All of our machine learning is built in-house, although of course we use some third-party benchmarks. So, for example, when we first built our psychometric, we based it off the “Big Five,” whose principles are among the most commonly used in psychometric assessments. We built on that baseline, by developing our own algorithms.
Chivot: What are the various “de-biasing” techniques that exist to improve datasets? What are successful examples? Why is it a difficult process, and what other solutions could help?
Shekerdemian: Our firm belief is that the best way to at least remove biases to any possible extent—bearing in mind that you can never fully remove bias from the process—is to ensure that every applicant goes through the same process. Of course that’s almost impossible in a recruiting process, because we do not automate the entire process. There are still interviews which involve human interaction and manual review. But we do try to ensure that the funnel that exists at the top of the recruiting process, when we first receive applications for the company we work with, is as broad and representative of a diverse range of people as possible before getting to the interview stage. The way we do that is by ensuring that no candidate is biased against an initial screening process at the onset of the process.
Another way is to analyze and look at the trend data, where we can identify the biases that exist in the latter part of the process, so we can flag them to our client. And finally, something that is also very important to us, is what we call contextual recruitment: This helps understand what it’s taken for you to get from where you used to be to where you are today. We look at opportunity coefficients according to the background you’ve had. Had you gone to a school where you got three As, but everyone got three As, that was the average grade: This means that you’ve done very well, but in this context, you’ve done just as well as your peers. Whereas if you had gone to a school where usually everyone gets three Cs, but you got three As, then that says a lot about you, your character, and your ability to overperform. That doesn’t necessarily negate what anyone else has achieved and how. It adds drive and other attributes that you’re likely to have as a person, includes your contextual background, and includes other achievements that might have been overlooked otherwise through a traditional process.
Chivot: What should be prioritized in terms of recruitment angle: Qualifications and skills, experience, personality?
Shekerdemian: That’s a really difficult question. It depends on the role. But I think it’s not one, single data-point. If that was the case, then recruiting would be easy for everyone. But for every role, for every organization, and for every level of seniority in the organization, everything is determined by a series of different processes, and different things mean different things in different contexts. In a legal profession, of course, your law qualifications are probably relatively important, but for a consulting role, maybe these qualifications are less important. I think what we’re starting to see are variants in the different role-types, and our system is able to emphasize and underemphasize variables depending on what our data is seeing as the key predictors of success. To use another example—of course to be a doctor, you need to have medical qualifications. You can’t get away with not having a medical qualification. But for a role in investment banking, do you need to have a finance degree? Not necessarily. You can have a degree in modern languages, or whatever else, it doesn’t matter that much. Your training while you are on the role will inform that and make the difference.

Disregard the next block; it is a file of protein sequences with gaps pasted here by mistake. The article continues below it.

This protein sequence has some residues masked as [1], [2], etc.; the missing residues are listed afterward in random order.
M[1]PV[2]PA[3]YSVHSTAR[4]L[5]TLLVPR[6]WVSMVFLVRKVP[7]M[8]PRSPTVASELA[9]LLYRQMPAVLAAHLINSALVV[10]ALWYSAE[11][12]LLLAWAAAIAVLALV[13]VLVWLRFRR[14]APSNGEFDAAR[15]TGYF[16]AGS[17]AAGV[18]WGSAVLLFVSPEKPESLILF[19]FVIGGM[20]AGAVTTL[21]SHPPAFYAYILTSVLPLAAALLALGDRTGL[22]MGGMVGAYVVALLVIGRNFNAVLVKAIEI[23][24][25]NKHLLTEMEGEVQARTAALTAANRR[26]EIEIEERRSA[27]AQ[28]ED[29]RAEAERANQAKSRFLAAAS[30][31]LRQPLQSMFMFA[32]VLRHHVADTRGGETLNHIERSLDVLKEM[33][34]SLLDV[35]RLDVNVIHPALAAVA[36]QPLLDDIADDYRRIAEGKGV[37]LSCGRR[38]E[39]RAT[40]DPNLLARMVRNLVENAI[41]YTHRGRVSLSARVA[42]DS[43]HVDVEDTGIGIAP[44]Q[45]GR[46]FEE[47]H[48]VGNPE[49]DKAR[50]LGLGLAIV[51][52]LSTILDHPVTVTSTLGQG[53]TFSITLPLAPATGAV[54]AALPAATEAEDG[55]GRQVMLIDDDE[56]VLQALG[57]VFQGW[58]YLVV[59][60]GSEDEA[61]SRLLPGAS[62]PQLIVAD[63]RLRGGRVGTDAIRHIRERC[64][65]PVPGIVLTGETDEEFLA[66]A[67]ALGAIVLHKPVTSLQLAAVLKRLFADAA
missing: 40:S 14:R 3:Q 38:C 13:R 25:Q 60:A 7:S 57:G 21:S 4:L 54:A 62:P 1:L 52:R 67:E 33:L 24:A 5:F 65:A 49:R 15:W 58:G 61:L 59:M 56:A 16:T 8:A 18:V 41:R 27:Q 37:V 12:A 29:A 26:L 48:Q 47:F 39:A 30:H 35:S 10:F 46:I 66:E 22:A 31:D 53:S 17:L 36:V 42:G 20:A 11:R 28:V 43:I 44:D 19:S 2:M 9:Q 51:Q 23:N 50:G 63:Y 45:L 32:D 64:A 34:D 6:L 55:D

Whatever role it is, it’s always a cluster of different data-points, it depends on what the most important thing is for that role. In the example of medical practitioners, your attributes and your personality, and various other elements mean something, but they just mean less than in other professions because the medical qualification is so vital..
Chivot: How are technologies like AI changing hiring practices?
Shekerdemian: I think that undoubtedly, data as a whole will continue to optimize and improve the recruiting process. I don’t believe in a fully automated recruiting process, though. I think a lot of the technology right now, such as facial recognition, remains nascent. I do fundamentally believe that all tools that exist in the process, without the context of the rest of the data you need to make an informed decision, are not really solving the problem. You can have one tool for a video interview or you can have one tool for CV analysis, but if you don’t have the end-to-end data stream, I think it’s very difficult to make an informed decision. You can, of course, have a bunch of meaningful data, but that doesn’t mean it gives you the whole picture. That makes me nervous because the negative effect of one issue taken out of context, backfires on the entire work that’s been done in the machine-learning and data industry as a whole. I would say there is no argument as to why data should not be incorporated more broadly into recruiting processes, and thereby machine learning and AI are a natural extension of that: Because ultimately, it’s the best way to make a fair and informed decision.
With Headstart, we will continue to build out these end-to-end processes as a platform, this contextual picture of what a person is like, what he or she is capable of, to gain a full understanding of the entire picture. Without that 360 degree picture, you’d have only one piece of the puzzle: What would be the point?
Matthew Glavish of the American University, D.C. contributed to this interview.